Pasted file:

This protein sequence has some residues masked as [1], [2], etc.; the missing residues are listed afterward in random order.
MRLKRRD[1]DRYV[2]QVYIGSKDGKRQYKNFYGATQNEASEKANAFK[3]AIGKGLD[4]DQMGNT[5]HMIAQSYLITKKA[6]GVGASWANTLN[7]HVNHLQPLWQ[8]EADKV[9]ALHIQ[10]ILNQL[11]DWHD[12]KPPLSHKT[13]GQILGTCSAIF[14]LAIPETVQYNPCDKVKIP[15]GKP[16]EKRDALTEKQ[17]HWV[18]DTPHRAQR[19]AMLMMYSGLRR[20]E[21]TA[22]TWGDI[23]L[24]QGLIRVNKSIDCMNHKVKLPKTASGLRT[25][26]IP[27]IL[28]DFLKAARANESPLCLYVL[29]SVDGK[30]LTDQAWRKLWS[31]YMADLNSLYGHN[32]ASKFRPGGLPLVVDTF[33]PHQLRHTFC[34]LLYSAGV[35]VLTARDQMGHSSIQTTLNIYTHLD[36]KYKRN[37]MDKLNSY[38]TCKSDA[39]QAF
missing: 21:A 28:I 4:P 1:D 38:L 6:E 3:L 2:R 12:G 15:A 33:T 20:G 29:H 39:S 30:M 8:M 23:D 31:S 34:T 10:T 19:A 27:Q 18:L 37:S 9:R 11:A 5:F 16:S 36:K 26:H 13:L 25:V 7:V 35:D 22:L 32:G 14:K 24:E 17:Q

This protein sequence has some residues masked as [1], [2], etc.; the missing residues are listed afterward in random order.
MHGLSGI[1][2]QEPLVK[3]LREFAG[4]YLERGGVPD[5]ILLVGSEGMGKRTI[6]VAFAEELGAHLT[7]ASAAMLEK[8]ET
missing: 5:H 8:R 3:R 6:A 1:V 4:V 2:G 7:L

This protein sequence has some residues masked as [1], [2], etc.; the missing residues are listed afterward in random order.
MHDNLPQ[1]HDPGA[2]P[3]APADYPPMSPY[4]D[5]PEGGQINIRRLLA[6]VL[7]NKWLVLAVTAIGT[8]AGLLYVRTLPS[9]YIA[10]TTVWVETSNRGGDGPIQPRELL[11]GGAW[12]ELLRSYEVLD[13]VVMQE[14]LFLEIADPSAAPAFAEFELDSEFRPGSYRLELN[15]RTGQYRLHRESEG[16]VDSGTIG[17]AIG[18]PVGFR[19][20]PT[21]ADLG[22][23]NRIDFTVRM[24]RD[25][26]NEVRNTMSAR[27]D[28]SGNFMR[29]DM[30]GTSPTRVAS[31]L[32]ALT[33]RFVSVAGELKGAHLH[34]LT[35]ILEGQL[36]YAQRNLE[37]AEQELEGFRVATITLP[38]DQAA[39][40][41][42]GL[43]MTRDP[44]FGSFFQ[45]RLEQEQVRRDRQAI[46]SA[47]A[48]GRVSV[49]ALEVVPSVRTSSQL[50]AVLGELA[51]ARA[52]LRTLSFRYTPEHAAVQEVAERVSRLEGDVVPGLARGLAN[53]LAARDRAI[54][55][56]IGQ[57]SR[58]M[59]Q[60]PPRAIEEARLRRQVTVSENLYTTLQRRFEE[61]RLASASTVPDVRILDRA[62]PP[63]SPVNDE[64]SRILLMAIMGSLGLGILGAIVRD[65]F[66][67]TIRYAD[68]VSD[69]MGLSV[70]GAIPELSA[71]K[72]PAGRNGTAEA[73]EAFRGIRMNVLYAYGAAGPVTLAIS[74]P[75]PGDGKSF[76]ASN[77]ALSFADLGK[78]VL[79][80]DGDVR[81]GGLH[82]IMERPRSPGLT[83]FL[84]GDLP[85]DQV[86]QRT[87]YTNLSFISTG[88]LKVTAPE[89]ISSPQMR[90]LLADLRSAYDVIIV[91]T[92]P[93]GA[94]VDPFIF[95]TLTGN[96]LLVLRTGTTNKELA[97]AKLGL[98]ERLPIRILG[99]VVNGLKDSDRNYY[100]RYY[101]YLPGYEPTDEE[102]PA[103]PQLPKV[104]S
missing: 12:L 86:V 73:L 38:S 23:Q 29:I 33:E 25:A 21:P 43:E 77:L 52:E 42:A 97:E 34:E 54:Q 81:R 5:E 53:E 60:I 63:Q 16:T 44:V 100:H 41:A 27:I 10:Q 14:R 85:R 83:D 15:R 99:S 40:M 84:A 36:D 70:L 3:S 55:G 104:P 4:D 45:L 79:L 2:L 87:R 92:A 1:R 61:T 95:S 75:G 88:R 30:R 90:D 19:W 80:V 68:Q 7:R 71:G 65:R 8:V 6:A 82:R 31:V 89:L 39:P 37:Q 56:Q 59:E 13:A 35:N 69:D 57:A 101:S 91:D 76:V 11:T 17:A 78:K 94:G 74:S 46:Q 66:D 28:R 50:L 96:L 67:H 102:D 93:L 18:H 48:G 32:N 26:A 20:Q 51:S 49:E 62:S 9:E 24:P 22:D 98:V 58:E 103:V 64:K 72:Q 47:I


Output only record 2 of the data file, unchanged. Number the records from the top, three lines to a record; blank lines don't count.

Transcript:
This protein sequence has some residues masked as [1], [2], etc.; the missing residues are listed afterward in random order.
MHGLSGI[1][2]QEPLVK[3]LREFAG[4]YLERGGVPD[5]ILLVGSEGMGKRTI[6]VAFAEELGAHLT[7]ASAAMLEK[8]ET
missing: 5:H 8:R 3:R 6:A 1:V 4:V 2:G 7:L